Safe Space and Validation for LGBTQIA+ Trauma Discussions

November 2, 2020 Meagon Nolasco

Trauma is a difficult subject to discuss for some, especially when there is no "safe space" in which to have the conversation. I struggled with opening up about my traumatic past due to a lack of safe space to share these memories. In our lesbian, gay, bisexual, transgender, queer, intersex, asexual, etc. (LGBTQIA+) community, it can be difficult to find someone who can hold a safe space for us without judgment. This leads to many individuals settling for a therapist or counselor who truly isn't meeting their needs.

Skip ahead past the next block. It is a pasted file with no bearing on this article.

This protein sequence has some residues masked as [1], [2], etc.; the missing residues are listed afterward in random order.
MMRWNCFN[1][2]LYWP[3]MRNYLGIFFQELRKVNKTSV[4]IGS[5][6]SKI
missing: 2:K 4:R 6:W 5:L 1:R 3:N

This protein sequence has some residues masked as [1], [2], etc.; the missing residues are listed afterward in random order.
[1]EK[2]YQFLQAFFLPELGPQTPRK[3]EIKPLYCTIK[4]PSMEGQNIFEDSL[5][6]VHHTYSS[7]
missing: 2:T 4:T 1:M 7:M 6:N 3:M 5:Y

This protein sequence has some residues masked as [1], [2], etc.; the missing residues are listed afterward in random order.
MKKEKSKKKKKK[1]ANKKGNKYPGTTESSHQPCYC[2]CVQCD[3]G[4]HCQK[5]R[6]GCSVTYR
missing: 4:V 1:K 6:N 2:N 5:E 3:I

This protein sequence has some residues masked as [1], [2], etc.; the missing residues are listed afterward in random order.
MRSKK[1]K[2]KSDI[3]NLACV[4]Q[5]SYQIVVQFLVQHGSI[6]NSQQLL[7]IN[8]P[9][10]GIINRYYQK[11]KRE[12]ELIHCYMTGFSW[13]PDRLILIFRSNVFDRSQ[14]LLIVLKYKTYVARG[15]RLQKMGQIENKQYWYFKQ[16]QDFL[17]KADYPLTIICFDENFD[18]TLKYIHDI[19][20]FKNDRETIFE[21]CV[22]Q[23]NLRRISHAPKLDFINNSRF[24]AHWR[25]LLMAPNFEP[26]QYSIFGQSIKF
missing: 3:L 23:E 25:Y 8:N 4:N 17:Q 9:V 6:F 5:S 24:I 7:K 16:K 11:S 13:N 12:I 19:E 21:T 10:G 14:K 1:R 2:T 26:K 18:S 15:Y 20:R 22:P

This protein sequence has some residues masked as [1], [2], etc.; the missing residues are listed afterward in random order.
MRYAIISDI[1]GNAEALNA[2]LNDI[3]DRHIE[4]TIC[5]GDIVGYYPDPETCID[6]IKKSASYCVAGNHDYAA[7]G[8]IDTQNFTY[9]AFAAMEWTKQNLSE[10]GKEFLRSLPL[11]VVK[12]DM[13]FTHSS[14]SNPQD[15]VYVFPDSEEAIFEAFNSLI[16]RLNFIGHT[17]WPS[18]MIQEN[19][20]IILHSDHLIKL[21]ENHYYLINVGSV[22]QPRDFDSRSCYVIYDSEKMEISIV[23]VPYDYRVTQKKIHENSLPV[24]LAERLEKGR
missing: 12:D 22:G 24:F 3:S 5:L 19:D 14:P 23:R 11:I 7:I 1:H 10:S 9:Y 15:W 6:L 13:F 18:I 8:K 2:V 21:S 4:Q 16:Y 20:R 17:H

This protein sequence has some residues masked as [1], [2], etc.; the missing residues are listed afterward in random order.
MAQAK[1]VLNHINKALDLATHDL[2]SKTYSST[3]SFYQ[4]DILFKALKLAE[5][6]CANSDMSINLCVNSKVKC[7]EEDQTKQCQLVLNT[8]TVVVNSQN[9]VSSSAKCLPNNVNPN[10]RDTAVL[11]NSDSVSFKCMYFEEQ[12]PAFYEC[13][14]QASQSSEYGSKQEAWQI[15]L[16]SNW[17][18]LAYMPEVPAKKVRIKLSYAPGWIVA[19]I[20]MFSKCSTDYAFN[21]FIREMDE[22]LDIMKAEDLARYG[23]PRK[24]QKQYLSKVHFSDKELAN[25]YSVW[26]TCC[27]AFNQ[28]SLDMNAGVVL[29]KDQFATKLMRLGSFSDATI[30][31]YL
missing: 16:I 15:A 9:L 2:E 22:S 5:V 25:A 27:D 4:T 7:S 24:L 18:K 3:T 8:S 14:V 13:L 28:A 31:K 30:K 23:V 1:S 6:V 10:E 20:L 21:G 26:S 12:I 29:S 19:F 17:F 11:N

Holding a Safe Space for Trauma

If you are not comfortable with a counselor or therapist after one meeting or 10, then you are not obligated to continue confiding in that person. The relationship between the therapist and patient should be one of comfort and safety. We have similar relationships with our friends or family. If you are unable to feel safe space held for you by a professional, friend, or family member alike, then consider finding a space that is safer or more comfortable for you to share.  

What does a safe space look like for you? Can you think of a time when space wasn't safe, and you stayed in it? 


APA Reference
Nolasco, M. (2020, November 2). Safe Space and Validation for LGBTQIA+ Trauma Discussions , HealthyPlace. Retrieved on 2024, July 13 from

Author: Meagon Nolasco

Find Meagon on Instagram and on her blog.

Leave a reply